Dicefolk Review

Dicefolk Header

Dicefolk is an incredibly cool roguelike, but I don’t think it makes a great first impression. Upon booting the game up and jumping into your first run, you’re presented with the adorable art style, sure, but the first turn of combat simply presents you with some dice and three little dudes. It’s all a bit baffling, but there’s something special here once you learn what it all means.

The dice come in two varieties – white and black – each of which has a different effect when you click on it. Through this you get to choose the order in which everything happens, and that’s not just true of your own team, but also of your enemies. How many games are confident enough to let you be your own enemy?

You can customise your own dice faces by finding them as loot, or by buying them, and you can even by whole new die if you’re lucky enough to have the gold and find one in a shop. You have less control over your enemies, though. Dice let you do things like attack, make it so both sides attack, move your monsters around so a different one is in front, defend, and even re-roll other dice.

Dicefolk chimera party preparation

It’s a theoretically simple way of doing things, but becomes increasingly complicated as each run goes on based on which chimera you have at your disposal. You start with the same three little dudes, although they differ based on which talisman you choose at the beginning of the run, and then you can recruit more as you go, either by buying them, or by unlocking them at one of three statues in each map.

You can only choose one from those three statues though, so you’ll need to weigh up whether it’s worth getting the first one you find, or waiting and trying to get through more battles with your three little dudes. This one choice is, in my opinion, the perfect representation of the kind of decision you’ll be making constantly in Dicefolk. Every action in battle, each piece of equipment, which chimera you’ll be leading with, what node to go to next, all of these have pros and cons, and it’s wonderful to dig into the possibilities.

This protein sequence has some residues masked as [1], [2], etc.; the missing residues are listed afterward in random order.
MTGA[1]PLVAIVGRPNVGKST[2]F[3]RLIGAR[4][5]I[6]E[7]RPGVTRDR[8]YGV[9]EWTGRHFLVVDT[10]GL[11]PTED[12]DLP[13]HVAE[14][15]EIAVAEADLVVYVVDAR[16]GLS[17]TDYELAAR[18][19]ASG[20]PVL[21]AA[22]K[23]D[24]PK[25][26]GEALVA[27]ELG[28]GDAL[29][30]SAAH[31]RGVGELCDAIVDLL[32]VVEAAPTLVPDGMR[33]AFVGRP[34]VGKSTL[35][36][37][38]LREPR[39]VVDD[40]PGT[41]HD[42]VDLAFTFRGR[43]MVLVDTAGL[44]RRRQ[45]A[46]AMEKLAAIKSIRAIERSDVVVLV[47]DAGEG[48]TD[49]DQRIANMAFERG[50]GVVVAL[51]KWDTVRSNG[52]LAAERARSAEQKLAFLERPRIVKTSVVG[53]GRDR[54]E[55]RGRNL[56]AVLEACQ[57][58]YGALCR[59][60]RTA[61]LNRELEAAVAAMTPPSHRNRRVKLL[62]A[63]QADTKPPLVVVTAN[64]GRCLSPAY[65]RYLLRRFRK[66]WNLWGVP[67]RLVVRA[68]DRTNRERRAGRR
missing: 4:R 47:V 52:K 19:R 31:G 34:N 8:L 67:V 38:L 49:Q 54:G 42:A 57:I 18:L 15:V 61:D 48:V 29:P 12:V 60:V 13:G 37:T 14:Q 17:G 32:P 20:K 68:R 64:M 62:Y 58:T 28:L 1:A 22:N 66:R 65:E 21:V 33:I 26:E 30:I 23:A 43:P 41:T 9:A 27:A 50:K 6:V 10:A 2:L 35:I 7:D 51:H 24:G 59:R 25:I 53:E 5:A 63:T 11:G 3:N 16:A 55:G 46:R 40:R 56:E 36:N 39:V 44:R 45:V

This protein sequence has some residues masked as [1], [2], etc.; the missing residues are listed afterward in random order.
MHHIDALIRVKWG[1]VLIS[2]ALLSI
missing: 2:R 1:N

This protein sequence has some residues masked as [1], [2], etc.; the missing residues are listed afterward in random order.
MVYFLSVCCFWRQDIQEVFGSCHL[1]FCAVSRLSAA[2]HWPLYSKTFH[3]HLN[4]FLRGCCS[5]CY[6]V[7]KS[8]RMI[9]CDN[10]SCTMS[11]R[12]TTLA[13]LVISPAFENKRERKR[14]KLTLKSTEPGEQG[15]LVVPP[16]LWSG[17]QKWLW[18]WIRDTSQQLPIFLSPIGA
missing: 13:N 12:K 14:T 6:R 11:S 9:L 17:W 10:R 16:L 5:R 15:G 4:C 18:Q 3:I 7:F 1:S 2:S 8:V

Dicefolk combat screen

Then there’s the chimera themselves, each of which has its own ability and a trigger for that ability. Some might attack whenever the other team changes position, some might cause special status effects at the end of a turn, or attack when your main chimera attacks, but only once a turn. The “luck” aspect of Dicefolk applies not just to the dice in the battle, but which monsters you’ll be teaming up with, and which artifacts and items you get.

That’s a lot of RNG, but for the most part, Dicefolk still manages to avoid feeling unfair. It’s difficult, sure, and a lot of fights are decided before you go into them based on how prepared your team is, but the runs are fairly short and sweet, and ultimately, it’s a lot of fun.

Summary
Dicefolk is an intriguing take on the roguelike that gives you an unprecedented level of control over everything, and still makes you sweat in battle. It's cute, the replayability is very high, and it's got some fun progression unlocks as well. Definitely grab it if you're a turn-based roguelike person.
Good
  • A great gameplay loop with a lot of player control
  • Lovely artstyle
Bad
  • Doesn't make a great first impression
9
Written by
Jason can often be found writing guides or reviewing games that are meant to be hard. Other than that he occasionally roams around a gym and also spends a lot of time squidging his daughter's face.